Authors and the fate of their characters

I discovered something the other day which I’m not sure whether to find weirdly amusing or concerning. As an experiment, next time you’re with a group of authors, ask for a show of hands as to how many are currently writing scenes that involve characters being killed, killing, or enacting general mayhem in some way. I think it was Steven King that said "kill your darlings, even when it breaks your egocentric little scribbler’s heart, kill your darlings.” I just didn’t realise so many authors had taken it to heart.

In fact, lets have a poll here for “fun” just because I’m kind of interested.

Question: Are you currently writing something as described in the paragraph above? e.g. Involving the death of characters in any way shape or form

  • Raise hand slowly and back away.
  • No… I mean not right at the moment anyway.
  • Of course I’d never write things like that!
  • I’m just here for the popcorn.

0 voters

Can you be a bit more specific with your poll?

(also “kill your darlings” refers to removing a beautifully written sentence to make the whole paragraph better, etc, not literally killing characters)


Just pointing out that “kill your darlings” isn’t just about characters…


Not once it has votes. It was meant to be general and light hearted, but if you want one with more info, feel free to add another one yourself :slight_smile:

Umm…? :open_mouth:


Ok, my sense of humour has officially been missed :stuck_out_tongue:


I think they mean make a concise question just over the poll, as it’s a bit confusing at the moment…

I know I was a little confused about what exactly I was answering.

feel free to add another one yourself


Are you currently writing a scene that features the death of a major character?

  • Yes.
  • No.

0 voters

The “darlings” in question are all your favorite little bits of prose and dialogue, those little plot points and themes you love.

they can be really hard to let go of, but they need to die if they don’t fit the story.


I mean… I’ve got to raise the stakes and tension.
*meekly raises hand

*eyes around
Though, I suppose not everyone agree with me.

*slowly puts hand away

1 Like

I know, I think my sense of humour has completely failed to translate. Basically I was insinuating that a large proportion of authors seemed to be taking that quote quite literally.

Anyway, that’s all from me… backs out of the room

1 Like

At a cast of over 40 I believe only 2 have died.

1 Like

I am frankly of the opinion that I am too reluctant to kill characters. It makes danger feel a bit hollow if everyone always gets through fine. There needs to be the occasional irrecoverable loss if the reader is to feel like an action carries any risk. It can be a character loses an eye and so they wear an eyepatch for a significant length of time and they can’t do something they’d do if they had depth perception. And death only counts if the character stays dead until someone goes and mugs Charon to steal his boat and rescues them from Hades. Though it still counts as dead even if Charon will carry letters back and forth.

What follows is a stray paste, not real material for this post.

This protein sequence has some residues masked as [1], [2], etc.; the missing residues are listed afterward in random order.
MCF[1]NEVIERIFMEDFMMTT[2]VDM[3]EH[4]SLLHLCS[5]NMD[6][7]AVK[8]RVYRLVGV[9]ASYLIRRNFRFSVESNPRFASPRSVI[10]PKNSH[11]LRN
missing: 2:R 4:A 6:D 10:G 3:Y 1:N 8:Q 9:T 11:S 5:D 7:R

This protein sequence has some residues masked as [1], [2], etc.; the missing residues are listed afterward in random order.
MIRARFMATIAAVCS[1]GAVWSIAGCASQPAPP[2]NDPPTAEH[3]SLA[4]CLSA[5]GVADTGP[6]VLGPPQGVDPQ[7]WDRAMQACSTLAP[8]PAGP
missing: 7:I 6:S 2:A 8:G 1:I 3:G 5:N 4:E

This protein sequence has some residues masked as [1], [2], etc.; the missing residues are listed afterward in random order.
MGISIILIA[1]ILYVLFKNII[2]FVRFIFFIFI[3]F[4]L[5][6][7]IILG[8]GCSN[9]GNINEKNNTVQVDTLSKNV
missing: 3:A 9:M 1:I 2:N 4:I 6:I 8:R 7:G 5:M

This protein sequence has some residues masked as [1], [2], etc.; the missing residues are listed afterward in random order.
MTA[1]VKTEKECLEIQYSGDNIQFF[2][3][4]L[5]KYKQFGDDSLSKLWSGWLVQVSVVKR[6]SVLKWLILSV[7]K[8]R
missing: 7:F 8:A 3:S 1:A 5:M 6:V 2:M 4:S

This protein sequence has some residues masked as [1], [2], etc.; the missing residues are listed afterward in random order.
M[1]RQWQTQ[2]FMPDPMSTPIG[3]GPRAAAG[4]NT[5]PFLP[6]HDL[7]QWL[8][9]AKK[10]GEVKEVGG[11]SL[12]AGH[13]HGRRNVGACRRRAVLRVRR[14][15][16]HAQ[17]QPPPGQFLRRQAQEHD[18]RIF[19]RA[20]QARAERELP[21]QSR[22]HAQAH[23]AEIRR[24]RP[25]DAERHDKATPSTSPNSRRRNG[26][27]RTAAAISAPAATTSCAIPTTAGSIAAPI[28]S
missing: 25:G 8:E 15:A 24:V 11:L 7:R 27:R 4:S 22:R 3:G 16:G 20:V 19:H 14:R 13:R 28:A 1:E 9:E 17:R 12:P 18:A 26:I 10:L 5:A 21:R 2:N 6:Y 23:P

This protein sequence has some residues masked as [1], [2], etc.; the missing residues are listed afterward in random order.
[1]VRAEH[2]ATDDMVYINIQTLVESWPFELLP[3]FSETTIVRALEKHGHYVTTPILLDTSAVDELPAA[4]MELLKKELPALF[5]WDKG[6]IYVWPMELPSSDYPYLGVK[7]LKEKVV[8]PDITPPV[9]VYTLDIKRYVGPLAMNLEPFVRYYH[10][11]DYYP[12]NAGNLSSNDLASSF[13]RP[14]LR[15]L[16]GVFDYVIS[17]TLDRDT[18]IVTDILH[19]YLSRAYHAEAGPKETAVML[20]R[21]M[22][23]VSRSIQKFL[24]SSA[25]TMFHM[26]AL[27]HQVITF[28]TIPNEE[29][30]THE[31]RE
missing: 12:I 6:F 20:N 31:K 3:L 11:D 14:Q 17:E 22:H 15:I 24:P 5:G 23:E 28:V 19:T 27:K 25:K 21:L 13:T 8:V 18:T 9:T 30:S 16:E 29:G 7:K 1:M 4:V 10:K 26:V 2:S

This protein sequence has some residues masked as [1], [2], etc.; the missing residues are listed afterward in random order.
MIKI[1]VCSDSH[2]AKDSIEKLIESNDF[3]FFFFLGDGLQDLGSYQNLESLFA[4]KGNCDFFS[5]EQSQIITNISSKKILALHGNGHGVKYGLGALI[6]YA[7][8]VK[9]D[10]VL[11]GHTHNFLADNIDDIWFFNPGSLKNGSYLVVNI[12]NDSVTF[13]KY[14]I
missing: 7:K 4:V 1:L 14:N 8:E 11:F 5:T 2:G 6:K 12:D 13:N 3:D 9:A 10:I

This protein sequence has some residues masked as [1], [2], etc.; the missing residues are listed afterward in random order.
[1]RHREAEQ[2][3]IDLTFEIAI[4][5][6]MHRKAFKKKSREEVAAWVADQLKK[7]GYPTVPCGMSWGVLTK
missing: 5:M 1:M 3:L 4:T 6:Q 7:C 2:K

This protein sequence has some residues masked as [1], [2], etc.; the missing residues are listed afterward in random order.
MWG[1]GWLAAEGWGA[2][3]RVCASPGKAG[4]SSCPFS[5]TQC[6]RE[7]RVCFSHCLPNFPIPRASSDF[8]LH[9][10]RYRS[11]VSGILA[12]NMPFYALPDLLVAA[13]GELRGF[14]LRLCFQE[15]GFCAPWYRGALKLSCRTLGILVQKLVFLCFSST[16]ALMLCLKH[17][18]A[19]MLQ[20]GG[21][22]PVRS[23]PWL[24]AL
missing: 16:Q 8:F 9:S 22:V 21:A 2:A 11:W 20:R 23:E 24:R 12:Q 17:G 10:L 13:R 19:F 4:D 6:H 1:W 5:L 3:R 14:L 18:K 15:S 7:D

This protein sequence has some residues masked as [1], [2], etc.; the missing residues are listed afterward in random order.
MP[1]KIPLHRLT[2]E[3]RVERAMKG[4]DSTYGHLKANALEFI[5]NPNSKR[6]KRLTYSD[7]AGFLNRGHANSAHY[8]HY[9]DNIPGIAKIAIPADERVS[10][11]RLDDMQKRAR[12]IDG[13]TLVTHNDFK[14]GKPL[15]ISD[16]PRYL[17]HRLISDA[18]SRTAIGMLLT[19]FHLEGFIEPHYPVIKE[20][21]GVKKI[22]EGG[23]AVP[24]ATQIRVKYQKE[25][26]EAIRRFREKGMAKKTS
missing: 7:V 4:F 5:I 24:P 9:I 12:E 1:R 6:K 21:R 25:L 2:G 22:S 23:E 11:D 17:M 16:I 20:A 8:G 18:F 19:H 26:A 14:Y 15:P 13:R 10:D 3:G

If, on the other hand, your character has phoenix powers so they’re dead for two minutes and then are reborn in fire the readers aren’t going to take their deaths seriously no matter how hard you try to make them. I use this example because it is an actual character in Touhou named Moku. She dies a lot because she just goes around and eats strange mushrooms that look tasty because if it turns out to be the Destroying Angel she’s sick for a few hours and then she dies and then ten seconds later she is all better. People going to meet Moku are strongly warned to not eat her cooking.

1 Like

In Crème de la Crème the current dangerous consequences are injuries and social ostracism, but in Blood Money you can kill a lot of the major characters if you so desire. It’s fun to make characters’ lives drama-filled!


I’ll try not to murder anyone in my WIP, especially an RO or someone close to the MC.


No deaths until book 3…


Well, my current story involves you raising a child. It would get pretty dark pretty fast if I did this.

1 Like

Currently have no plans to kill a character for my writing, but I did plan to chop one hand off of a character with big role.

I thought it was pretty funny so you got to at least one person. :smile:

I’m not killing off characters… At the moment. I’ll admit it’s definitely something I’ve done in the past and might do again in the future though. :sweat_smile:

1 Like

I’m reluctant to kill off my characters, but that’s because I create stories with such small casts.

Admittedly, I could just create a new character, but in an IF that seems rather abrupt and awkward.

1 Like

No one is safe. I start thinking about how my characters are going to die about the time I’m trying to name them.

All those deaths don’t make it into the story, of course, but in just about every story I’ve ever written somebody important dies. For the CS story I’m working on I’m trying to make it so that the player will have some influence over who dies, but I don’t think it will be possible to save everyone.

That picture in the top post reminded me of something else George Martin said. I’m paraphrasing, but it was something like, “Everytime some one asks me when the next book will be out, I kill another Stark.”


I personally enjoy stories where a lot of main character’s die (makes the story more unpredictable) so I have a tendency to kill off at least one MC in most of my stories.

That said, I usually either get too attached to an MC to kill them off, or the character’s essential to the plot later on, so I can’t kill them off until the end. To counter this, I find myself “pulling a George R.R. Martin” and creating main characters for the sole purpose of killing them off… Anybody else do this? :yum: